This project yielded three tools for allocating investments to improve pedestrian infrastructure. The tools are tailored to suburban clusters and corridors where past research has shown that the potential exists for substantial volumes of pedestrian travel. The first two tools, Pedestrian Location Identification (PLI) tools 1 and 2, help differentiate between suburban areas that do and do not have potential for pedestrian travel. The third tool, Pedestrian Infrastructure Prioritization (PIP) Decision System, supports decision-making processes to allocate investments in infrastructure improvement to areas that do have potential for pedestrian travel. The tools generally yield benefits at the policy, implementation, and scientific levels.
PLI-1 and PLI-2 focus on medium-density residential land development, areas that have been neglected in the past as locations with potential for pedestrian travel. By considering combinations of land uses that are generators and attractors of pedestrian travel, they capture the characteristics of land-use mixes that have the highest potential for substantial volumes of pedestrian trips. By using small spatial units of land-use data, they adequately capture the characteristics of actual development on the ground and, specifically, those characteristics that support pedestrian travel. The small units of data also allow a precise and accurate measurement of the land-use characteristics of the small areas that correspond to short walking distances.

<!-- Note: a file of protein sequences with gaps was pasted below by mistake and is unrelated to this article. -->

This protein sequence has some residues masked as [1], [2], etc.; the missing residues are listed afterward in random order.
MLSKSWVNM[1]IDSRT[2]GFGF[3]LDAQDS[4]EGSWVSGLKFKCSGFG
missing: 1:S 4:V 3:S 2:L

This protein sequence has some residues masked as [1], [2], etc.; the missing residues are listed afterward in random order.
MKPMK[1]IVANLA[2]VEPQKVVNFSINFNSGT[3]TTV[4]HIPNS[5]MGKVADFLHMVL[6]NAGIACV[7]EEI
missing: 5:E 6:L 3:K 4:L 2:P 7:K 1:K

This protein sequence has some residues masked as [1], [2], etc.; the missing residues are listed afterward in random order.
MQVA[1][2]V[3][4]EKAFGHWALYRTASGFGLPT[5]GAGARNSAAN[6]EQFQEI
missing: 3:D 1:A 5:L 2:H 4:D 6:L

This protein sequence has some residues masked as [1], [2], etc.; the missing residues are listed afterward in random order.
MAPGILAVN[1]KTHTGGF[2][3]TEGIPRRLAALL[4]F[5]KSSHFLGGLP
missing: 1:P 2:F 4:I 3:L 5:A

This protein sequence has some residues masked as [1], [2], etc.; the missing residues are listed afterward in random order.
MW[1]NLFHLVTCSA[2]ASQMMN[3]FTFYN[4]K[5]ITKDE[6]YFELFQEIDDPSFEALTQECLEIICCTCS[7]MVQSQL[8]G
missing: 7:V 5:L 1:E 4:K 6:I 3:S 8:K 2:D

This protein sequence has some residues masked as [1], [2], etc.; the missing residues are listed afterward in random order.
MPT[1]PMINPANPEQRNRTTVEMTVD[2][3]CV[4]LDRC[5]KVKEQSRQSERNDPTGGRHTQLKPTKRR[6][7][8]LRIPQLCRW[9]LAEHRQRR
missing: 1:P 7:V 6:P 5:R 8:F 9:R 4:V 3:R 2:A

PIP is a synthesis of previous efforts to identify the environmental and policy variables that affect pedestrian travel. It acknowledges three types of environmental factors known to affect pedestrian travel demand: area-wide characteristics defined by land uses and development patterns, characteristics of the transportation facilities, and policies that determine the level of support for pedestrian travel. PIP provides a complete yet flexible framework for making decisions regarding infrastructure. It allows jurisdictions to work with their own internal set of priorities.